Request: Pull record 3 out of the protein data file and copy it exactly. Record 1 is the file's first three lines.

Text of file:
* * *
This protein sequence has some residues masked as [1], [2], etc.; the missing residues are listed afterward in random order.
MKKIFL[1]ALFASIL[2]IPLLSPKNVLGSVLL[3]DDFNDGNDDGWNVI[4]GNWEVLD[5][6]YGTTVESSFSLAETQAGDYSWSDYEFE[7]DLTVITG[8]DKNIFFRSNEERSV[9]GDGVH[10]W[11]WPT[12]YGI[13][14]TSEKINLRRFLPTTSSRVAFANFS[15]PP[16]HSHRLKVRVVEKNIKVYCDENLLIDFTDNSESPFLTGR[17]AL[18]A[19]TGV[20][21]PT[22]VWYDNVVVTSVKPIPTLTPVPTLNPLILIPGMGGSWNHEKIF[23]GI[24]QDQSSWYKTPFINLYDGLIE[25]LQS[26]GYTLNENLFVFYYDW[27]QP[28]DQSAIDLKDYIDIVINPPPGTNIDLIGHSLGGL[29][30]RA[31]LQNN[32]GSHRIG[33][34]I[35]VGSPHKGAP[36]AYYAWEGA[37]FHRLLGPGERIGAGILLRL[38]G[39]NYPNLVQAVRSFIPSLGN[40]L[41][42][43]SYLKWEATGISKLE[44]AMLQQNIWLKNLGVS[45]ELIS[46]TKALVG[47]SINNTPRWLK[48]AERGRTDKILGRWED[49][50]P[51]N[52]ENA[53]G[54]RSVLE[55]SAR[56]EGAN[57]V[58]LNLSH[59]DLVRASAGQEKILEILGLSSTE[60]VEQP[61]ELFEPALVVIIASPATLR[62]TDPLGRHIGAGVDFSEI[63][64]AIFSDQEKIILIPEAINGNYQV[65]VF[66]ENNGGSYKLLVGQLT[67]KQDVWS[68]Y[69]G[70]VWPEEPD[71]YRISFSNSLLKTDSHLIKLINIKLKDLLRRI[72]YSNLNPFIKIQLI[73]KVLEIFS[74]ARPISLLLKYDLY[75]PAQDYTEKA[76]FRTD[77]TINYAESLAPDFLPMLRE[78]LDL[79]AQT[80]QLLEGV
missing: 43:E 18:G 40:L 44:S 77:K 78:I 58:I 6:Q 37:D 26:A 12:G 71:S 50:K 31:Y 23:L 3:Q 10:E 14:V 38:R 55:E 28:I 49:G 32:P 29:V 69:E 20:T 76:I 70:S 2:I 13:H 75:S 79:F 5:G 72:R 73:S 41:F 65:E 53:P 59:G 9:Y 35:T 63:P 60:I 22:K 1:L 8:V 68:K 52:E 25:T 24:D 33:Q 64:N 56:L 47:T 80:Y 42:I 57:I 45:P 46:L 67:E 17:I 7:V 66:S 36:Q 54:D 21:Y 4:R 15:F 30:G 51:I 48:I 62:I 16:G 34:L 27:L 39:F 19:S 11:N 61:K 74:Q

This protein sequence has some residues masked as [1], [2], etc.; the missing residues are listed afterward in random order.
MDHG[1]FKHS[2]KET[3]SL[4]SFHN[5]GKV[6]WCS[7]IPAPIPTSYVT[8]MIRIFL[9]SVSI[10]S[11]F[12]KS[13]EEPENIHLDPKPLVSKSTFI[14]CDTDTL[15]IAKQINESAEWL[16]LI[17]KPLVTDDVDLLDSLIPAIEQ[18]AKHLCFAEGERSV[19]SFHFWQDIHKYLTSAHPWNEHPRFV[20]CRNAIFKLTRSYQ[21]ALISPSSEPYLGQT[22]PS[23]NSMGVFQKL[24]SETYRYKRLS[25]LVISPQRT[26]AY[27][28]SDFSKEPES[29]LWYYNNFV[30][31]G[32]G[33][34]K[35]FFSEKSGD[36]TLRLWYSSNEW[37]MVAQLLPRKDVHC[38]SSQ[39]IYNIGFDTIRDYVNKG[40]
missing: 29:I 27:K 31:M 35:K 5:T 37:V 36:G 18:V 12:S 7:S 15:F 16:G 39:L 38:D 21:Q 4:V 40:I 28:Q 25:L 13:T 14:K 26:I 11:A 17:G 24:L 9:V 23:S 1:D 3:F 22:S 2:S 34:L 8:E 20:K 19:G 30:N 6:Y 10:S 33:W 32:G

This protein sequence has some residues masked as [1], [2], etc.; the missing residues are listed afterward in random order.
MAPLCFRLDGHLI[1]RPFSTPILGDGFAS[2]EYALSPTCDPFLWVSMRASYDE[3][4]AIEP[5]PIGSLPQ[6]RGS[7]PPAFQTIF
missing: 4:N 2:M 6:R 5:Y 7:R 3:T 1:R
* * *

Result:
This protein sequence has some residues masked as [1], [2], etc.; the missing residues are listed afterward in random order.
MAPLCFRLDGHLI[1]RPFSTPILGDGFAS[2]EYALSPTCDPFLWVSMRASYDE[3][4]AIEP[5]PIGSLPQ[6]RGS[7]PPAFQTIF
missing: 4:N 2:M 6:R 5:Y 7:R 3:T 1:R